Before buying a security camera, ask yourself:
Laws vary from state to state regarding the audio element of a surveillance camera, but on a federal level, the requirement is that one person needs to be aware of the recording. Because this is the federal law, it makes it impossible for any state to allow zero people being aware.
So what this means is that it's illegal to audio record in the form of eavesdropping. It's prohibited, for instance, to secretly record a conversation that two people, without them being aware, are having across the room at a coffee house that you're all in.
However, that federal rule that one person needs to be aware of the recording means that you can get away with "secretly" recording those two people-as long as you're part of their conversation, sitting right with them. So if those two people learn you recorded them, they can gripe all they want, but you're protected by federal law since you sat and talked with them.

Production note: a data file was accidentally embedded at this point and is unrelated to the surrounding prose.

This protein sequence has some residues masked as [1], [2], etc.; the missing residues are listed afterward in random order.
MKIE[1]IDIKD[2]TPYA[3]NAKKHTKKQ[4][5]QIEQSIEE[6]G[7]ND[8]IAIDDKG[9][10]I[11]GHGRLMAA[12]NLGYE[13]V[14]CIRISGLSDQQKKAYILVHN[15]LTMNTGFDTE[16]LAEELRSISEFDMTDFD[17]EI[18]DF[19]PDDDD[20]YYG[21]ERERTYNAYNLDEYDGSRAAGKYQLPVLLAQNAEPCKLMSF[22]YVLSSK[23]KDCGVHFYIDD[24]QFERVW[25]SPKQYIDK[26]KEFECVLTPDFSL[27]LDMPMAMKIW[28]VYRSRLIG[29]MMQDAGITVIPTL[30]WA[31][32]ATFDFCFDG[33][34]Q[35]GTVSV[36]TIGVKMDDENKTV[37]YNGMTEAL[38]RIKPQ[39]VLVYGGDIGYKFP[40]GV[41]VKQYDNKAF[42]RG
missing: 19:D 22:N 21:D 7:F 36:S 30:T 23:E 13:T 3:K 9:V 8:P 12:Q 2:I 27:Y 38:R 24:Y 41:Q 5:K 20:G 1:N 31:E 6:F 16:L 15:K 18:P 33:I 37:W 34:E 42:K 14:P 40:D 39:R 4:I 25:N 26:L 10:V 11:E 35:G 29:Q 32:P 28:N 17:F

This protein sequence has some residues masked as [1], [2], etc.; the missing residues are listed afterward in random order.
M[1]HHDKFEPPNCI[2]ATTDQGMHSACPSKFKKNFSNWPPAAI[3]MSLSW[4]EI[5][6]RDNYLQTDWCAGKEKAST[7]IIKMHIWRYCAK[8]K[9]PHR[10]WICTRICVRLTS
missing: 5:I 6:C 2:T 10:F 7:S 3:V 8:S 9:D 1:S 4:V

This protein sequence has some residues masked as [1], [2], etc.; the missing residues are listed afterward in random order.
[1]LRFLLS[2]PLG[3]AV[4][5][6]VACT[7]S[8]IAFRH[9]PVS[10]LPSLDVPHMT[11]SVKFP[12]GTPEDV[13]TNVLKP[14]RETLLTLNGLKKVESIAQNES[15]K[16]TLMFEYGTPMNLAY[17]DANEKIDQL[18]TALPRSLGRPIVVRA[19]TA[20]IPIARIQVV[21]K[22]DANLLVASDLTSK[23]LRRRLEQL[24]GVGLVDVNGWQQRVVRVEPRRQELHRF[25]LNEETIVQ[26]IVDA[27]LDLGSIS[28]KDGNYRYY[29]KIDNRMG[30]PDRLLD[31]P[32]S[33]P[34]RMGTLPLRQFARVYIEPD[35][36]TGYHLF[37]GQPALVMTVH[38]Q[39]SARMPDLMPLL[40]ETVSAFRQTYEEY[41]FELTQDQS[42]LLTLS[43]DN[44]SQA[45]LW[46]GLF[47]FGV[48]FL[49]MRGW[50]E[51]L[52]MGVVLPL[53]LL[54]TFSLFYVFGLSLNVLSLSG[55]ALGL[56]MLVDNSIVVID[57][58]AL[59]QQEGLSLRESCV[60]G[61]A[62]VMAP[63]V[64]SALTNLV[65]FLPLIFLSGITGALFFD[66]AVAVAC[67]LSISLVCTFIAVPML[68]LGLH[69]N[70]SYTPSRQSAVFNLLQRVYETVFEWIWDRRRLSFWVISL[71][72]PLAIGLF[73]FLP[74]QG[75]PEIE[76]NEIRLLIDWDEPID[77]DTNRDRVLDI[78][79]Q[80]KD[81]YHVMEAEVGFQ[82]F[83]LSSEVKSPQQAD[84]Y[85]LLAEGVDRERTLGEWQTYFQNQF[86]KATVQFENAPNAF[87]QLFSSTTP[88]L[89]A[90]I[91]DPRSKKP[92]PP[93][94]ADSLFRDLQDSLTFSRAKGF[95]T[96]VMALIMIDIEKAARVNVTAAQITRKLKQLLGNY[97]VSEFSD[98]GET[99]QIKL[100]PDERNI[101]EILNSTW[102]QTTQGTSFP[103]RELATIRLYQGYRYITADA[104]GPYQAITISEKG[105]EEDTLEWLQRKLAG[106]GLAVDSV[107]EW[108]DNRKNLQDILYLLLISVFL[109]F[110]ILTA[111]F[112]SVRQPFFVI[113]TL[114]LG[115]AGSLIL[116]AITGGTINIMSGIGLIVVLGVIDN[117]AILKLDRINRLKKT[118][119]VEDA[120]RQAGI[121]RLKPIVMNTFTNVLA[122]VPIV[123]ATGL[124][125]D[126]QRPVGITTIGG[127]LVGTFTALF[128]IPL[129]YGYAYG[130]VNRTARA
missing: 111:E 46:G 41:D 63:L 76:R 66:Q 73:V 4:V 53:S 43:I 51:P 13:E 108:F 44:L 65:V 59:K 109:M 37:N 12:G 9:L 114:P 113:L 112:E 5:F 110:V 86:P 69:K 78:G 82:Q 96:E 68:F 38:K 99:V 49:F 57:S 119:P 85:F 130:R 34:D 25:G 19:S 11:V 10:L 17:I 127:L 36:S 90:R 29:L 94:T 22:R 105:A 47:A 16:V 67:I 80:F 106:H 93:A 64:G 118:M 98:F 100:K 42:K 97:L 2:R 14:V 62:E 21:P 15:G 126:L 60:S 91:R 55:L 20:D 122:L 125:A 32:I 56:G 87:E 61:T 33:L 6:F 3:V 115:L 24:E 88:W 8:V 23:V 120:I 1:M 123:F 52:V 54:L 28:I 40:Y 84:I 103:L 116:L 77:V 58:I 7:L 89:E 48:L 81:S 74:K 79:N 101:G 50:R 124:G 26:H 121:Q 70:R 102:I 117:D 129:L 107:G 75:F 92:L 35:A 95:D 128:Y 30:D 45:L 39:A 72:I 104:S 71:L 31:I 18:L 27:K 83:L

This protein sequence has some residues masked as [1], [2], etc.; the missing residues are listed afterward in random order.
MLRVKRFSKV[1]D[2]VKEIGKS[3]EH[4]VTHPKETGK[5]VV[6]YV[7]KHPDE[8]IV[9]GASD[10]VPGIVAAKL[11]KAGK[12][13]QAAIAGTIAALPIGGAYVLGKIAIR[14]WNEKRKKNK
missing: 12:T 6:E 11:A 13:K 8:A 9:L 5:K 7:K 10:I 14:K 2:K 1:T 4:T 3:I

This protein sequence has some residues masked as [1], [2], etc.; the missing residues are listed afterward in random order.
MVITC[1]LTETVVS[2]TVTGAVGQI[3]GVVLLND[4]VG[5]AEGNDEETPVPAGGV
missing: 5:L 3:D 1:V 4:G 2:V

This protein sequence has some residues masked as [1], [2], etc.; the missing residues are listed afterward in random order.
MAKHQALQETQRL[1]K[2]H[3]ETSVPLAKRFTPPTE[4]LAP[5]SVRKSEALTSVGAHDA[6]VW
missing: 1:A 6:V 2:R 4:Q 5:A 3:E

The law for audio recording isn't the same as for visual, in which the latter is allowable for publically seen environments. This is where "Dual Consent" comes into play for ANY audio recording. Some states require both parties need to consent to audio recording in order for the recording to commence.
These rules apply to phone conversations as well as cameras, which is why you often get an alert that your customer service call "may be recorded for training purposes."